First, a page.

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Name: Murray G Behl and Mark Justiss
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Question:
Why does Saturn have its rings in a disk as opposed to a random arrangement around the planet? Also why does the disc have rings or ringlets as opposed to a continuous uniform disc? Are these rings traveling at different speed and are they all traveling in the same direction?



Replies:
The reason for the disk is probably because most of Saturn's other satel- lites orbit in roughly the same plane - this is common in satellite systems - for example all the planets orbit the Sun in roughly the same plane, so if you traced them out they would form rings in a disk too. The rings are actually made up of billions of small particles (chunks of ice mostly) that are orbiting the planet. The reason there are all these small particles (forming an almost continuous disk) is that when you get too close to a big planet, tidal forces cause a satellite to break up into tiny pieces. So these rings probably represent the destruction of some old bigger moons (or perhaps they are just left over from the original formation of Saturn). The reason for the rings or ringlets seems to be because the orbits of these chunks of ice are affected by some so-called "shepherd" moons that are still in one piece orbiting in the ring region. This was a big question a few years ago when the first Voyager pictures came back - maybe somebody who knows more can tell us the latest story on this? The rings are indeed all traveling in the same direction - otherwise you would get some rather nasty collisions eliminating things going the wrong way. They orbit at different speeds, though, because the farther out they are away from the planet the slower they need to go to stay in orbit.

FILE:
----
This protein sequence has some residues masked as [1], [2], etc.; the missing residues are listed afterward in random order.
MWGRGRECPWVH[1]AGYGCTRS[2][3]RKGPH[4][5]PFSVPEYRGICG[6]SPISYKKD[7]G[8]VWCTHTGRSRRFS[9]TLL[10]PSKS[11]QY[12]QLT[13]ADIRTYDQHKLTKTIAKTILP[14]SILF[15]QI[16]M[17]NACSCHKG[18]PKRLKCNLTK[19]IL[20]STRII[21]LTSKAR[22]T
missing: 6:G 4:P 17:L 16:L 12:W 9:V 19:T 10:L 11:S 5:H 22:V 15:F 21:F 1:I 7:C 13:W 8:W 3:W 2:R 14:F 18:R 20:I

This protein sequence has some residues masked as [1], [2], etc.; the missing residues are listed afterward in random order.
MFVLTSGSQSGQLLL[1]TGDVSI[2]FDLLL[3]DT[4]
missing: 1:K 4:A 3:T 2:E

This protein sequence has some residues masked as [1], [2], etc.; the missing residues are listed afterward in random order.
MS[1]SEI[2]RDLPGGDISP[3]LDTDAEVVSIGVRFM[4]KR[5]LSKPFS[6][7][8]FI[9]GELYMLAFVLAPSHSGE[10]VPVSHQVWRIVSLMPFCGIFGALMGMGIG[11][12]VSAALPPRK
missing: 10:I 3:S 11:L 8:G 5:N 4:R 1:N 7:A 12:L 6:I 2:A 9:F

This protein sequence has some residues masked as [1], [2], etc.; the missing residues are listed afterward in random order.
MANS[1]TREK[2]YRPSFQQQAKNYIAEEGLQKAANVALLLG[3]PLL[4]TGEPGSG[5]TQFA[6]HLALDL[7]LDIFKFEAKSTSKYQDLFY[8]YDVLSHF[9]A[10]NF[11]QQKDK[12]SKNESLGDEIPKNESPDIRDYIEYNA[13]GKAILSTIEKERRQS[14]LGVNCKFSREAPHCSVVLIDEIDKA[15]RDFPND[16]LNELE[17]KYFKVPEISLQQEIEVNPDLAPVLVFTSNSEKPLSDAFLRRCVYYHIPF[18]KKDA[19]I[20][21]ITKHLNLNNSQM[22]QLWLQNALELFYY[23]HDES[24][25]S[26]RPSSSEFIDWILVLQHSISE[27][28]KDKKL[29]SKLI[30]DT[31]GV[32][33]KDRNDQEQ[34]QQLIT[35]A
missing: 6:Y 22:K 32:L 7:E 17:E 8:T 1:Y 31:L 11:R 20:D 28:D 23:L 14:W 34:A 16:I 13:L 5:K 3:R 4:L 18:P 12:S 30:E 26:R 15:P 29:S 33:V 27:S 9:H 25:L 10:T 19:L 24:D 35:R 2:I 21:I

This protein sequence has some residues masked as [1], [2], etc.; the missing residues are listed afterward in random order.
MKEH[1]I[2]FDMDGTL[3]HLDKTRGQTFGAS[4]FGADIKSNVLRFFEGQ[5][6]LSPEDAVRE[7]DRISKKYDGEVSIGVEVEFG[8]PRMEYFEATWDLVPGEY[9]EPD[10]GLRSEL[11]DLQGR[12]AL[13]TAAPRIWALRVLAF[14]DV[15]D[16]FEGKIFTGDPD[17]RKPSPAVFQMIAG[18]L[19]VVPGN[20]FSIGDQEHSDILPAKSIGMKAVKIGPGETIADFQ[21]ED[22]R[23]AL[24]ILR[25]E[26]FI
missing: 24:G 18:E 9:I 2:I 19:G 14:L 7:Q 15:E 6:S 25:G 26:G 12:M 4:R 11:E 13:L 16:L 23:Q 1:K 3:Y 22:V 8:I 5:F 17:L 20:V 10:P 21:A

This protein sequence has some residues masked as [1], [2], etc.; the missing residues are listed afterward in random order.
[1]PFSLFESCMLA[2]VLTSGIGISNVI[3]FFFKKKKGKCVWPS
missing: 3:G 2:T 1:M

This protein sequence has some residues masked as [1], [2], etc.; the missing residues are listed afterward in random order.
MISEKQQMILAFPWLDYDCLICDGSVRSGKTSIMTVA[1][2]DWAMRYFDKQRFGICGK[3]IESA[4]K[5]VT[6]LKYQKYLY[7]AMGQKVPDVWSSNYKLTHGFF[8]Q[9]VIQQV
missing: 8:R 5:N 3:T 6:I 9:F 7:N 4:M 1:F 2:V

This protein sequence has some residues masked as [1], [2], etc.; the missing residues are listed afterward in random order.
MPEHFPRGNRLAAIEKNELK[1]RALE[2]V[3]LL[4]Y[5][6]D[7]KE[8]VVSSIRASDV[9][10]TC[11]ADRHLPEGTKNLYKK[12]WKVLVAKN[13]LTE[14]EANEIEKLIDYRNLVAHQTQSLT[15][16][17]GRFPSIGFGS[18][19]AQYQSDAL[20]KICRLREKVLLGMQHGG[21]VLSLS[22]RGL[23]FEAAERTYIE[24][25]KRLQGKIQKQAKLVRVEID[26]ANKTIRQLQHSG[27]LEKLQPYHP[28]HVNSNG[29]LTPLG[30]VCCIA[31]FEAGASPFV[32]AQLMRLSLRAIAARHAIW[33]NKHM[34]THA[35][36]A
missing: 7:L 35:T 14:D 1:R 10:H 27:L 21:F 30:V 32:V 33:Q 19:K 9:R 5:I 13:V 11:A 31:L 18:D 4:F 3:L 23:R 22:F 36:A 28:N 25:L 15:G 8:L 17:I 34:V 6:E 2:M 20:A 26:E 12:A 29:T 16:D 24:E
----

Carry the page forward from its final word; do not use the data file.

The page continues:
A Smith


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